Match 7
Manuka Oval, Canberra

20 February (D/N)
Scorecard
Flag of New Zealand.svg New Zealand
v Flag of England England
Match 9
Westpac Stadium, Wellington

21 February (D/N)
Scorecard
Flag of Australia Australia
v Flag of Bangladesh.svg Bangladesh
Match 11
Brisbane Cricket Ground, Brisbane

22 February
Scorecard
Flag of Sri Lanka.svg Sri Lanka
v Flag of Afghanistan.svg Afghanistan
Match 12
University Oval, Dunedin

23 February
Scorecard
Flag of England England
v Flag of Scotland.svg Scotland
Match 14
Hagley Oval, Christchurch

26 February
Scorecard
Flag of Afghanistan.svg Afghanistan
v Flag of Scotland.svg Scotland
Match 17
University Oval, Dunedin

26 February (D/N)
Scorecard
Flag of Bangladesh.svg Bangladesh
v Flag of Sri Lanka.svg Sri Lanka
Match 18
Melbourne Cricket Ground, Melbourne

28 February (D/N)
Scorecard
Flag of New Zealand.svg New Zealand
v Flag of Australia Australia
Match 20
Eden Park, Auckland

1 March
Scorecard
Flag of England England
v Flag of Sri Lanka.svg Sri Lanka
Match 22
Westpac Stadium, Wellington

4 March (D/N)
Scorecard
Flag of Australia Australia
v Flag of Afghanistan.svg Afghanistan
Match 26
WACA Ground, Perth

5 March
Scorecard
Flag of Bangladesh.svg Bangladesh
v Flag of Scotland.svg Scotland
Match 27
Saxton Oval, Nelson

8 March
Scorecard
Flag of New Zealand.svg New Zealand
v Flag of Afghanistan.svg Afghanistan
Match 31
McLean Park, Napier

8 March (D/N)
Scorecard
Flag of Australia Australia
v Flag of Sri Lanka.svg Sri Lanka
Match 32
Sydney Cricket Ground, Sydney

9 March (D/N)
Scorecard
Flag of England England
v Flag of Bangladesh.svg Bangladesh
Match 33
Adelaide Oval, Adelaide

11 March (D/N)
Scorecard
Flag of Sri Lanka.svg Sri Lanka
v Flag of Scotland.svg Scotland
Match 35
Bellerive Oval, Hobart

13 March (D/N)
Scorecard
Flag of New Zealand.svg New Zealand
v Flag of Bangladesh.svg Bangladesh
Match 37
Seddon Park, Hamilton

13 March (D/N)
Scorecard
Flag of England England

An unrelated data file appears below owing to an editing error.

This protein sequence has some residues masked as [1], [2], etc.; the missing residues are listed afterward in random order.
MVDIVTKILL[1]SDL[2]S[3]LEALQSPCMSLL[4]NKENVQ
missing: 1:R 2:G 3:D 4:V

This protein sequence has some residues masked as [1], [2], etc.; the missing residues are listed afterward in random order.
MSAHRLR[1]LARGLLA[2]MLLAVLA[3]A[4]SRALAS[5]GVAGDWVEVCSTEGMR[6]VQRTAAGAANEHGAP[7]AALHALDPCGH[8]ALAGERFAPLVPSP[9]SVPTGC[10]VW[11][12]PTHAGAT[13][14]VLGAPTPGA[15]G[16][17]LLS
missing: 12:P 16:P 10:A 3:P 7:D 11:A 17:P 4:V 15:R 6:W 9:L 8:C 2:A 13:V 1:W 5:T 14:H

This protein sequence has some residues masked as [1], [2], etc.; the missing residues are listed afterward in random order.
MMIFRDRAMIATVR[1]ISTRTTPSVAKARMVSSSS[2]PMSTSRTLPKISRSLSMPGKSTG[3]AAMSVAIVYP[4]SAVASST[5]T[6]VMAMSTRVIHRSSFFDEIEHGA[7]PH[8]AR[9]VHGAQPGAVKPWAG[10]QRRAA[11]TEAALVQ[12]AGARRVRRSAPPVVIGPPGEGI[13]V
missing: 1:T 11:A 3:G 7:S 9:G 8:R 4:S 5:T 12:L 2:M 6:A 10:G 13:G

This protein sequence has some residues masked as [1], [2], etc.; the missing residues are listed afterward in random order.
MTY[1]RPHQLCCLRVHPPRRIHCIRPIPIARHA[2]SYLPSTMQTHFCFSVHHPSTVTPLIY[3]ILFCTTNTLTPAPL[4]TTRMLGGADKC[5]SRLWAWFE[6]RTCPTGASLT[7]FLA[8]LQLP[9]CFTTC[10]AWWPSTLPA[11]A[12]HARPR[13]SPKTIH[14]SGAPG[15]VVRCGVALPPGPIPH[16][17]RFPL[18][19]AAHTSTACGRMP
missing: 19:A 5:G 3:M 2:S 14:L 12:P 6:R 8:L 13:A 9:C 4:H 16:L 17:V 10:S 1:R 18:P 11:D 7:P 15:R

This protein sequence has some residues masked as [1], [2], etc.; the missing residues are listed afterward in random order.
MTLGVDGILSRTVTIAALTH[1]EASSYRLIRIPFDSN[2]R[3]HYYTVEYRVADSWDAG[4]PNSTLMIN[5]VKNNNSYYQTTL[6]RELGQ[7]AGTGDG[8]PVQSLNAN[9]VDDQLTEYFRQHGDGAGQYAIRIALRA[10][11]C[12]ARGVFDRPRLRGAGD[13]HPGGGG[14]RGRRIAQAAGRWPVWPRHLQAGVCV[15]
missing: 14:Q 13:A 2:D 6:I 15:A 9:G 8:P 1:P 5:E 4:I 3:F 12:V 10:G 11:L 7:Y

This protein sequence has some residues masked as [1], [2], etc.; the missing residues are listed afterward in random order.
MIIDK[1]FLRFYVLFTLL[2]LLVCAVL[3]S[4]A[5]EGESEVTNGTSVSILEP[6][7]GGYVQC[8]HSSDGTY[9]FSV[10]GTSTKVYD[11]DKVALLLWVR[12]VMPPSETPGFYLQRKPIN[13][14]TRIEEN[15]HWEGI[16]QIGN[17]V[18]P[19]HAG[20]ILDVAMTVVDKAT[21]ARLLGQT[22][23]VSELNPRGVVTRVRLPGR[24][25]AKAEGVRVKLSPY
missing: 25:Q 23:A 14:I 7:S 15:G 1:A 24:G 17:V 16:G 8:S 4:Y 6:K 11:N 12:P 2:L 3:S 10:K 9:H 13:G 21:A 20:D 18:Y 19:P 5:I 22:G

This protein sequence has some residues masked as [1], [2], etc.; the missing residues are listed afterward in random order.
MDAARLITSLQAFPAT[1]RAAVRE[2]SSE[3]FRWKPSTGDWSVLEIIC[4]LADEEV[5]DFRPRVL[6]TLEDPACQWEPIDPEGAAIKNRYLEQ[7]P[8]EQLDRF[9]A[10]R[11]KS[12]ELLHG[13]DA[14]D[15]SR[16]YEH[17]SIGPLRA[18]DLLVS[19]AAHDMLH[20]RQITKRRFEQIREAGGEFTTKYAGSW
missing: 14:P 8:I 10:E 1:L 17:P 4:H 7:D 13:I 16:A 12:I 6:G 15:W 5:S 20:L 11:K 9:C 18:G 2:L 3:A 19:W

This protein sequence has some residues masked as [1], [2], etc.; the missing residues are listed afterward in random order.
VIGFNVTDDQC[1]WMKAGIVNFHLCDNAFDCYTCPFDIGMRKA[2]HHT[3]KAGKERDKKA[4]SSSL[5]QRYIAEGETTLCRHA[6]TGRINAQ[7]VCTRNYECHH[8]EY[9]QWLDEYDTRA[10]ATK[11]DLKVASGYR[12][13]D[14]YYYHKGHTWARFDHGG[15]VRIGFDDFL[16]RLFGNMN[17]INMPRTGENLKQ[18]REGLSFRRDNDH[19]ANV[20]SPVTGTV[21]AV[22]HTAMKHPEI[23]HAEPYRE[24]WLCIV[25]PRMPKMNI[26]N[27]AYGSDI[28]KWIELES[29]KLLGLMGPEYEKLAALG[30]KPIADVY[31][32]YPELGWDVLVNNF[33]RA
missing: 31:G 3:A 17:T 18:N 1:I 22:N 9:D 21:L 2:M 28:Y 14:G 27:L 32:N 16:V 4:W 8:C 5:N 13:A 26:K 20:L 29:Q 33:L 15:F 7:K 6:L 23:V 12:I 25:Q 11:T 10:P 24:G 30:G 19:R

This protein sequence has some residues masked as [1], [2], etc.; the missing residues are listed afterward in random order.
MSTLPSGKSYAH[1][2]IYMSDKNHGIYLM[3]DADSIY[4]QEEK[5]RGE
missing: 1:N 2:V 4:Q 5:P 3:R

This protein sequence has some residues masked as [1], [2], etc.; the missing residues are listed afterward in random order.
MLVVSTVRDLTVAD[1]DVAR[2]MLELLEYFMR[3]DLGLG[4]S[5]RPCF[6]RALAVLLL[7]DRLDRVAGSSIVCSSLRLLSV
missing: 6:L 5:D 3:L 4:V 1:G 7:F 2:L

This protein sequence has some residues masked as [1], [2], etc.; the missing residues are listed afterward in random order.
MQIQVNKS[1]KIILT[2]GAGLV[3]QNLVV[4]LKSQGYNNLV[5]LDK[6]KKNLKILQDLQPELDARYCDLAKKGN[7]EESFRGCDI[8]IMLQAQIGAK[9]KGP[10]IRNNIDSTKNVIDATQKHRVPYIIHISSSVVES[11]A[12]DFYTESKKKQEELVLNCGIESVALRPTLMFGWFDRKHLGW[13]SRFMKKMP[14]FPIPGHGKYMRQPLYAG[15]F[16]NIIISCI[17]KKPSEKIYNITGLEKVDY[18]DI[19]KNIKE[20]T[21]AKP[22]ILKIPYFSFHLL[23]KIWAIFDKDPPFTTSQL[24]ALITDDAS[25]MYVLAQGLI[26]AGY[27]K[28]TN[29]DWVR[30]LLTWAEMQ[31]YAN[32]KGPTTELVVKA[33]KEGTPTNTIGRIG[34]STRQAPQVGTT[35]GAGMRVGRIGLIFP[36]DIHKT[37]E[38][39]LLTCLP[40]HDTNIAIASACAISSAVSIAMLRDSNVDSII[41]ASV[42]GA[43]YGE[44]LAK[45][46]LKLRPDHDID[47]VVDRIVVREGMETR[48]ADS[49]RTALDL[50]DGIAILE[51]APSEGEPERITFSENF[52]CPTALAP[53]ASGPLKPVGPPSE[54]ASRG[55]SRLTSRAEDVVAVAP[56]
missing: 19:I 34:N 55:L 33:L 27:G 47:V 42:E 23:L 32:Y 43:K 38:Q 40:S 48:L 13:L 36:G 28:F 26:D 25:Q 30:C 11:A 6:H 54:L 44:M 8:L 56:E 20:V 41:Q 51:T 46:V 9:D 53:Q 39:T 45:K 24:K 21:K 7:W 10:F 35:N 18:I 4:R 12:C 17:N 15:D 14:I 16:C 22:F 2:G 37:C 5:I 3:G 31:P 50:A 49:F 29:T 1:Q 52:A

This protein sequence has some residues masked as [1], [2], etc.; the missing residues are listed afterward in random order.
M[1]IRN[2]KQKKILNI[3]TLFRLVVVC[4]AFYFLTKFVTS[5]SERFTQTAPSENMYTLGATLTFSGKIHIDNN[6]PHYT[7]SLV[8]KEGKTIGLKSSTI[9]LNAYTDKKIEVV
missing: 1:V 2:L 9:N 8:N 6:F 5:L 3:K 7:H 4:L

v Flag of Afghanistan.svg Afghanistan
Match 38
Sydney Cricket Ground, Sydney

14 March (D/N)
Scorecard
Flag of Australia Australia
v Flag of Scotland.svg Scotland
Match 40
Bellerive Oval, Hobart

Pool B

Team Pld W L T NR NRR Pts
Flag of South Africa.svg South Africa
Flag of India India
Flag of Pakistan Pakistan
Flag of West Indies West Indies
Flag of Zimbabwe.svg Zimbabwe
Flag of Ireland.svg Ireland
Qualifier 4


15 February (D/N)
Scorecard
Flag of South Africa.svg South Africa
v Flag of Zimbabwe.svg Zimbabwe
Match 3
Seddon Park, Hamilton

15 February (D/N)
Scorecard
Flag of India India
v Flag of Pakistan Pakistan
Match 4
Adelaide Oval, Adelaide

16 February
Scorecard
Flag of Ireland.svg Ireland
v Flag of West Indies West Indies
Match 5
Saxton Oval, Nelson

19 February
Scorecard
Flag of Zimbabwe.svg Zimbabwe
v Flag of the United Arab Emirates.svg United Arab Emirates
Match 8
Saxton Oval, Nelson

21 February
Scorecard
Flag of Pakistan Pakistan
v Flag of West Indies West Indies
Match 10
Hagley Oval, Christchurch

22 February (D/N)
Scorecard
Flag of India India
v Flag of South Africa.svg South Africa
Match 13
Melbourne Cricket Ground, Melbourne

24 February (D/N)
Scorecard
Flag of West Indies West Indies
v Flag of Zimbabwe.svg Zimbabwe
Match 15
Manuka Oval, Canberra

25 February (D/N)
Scorecard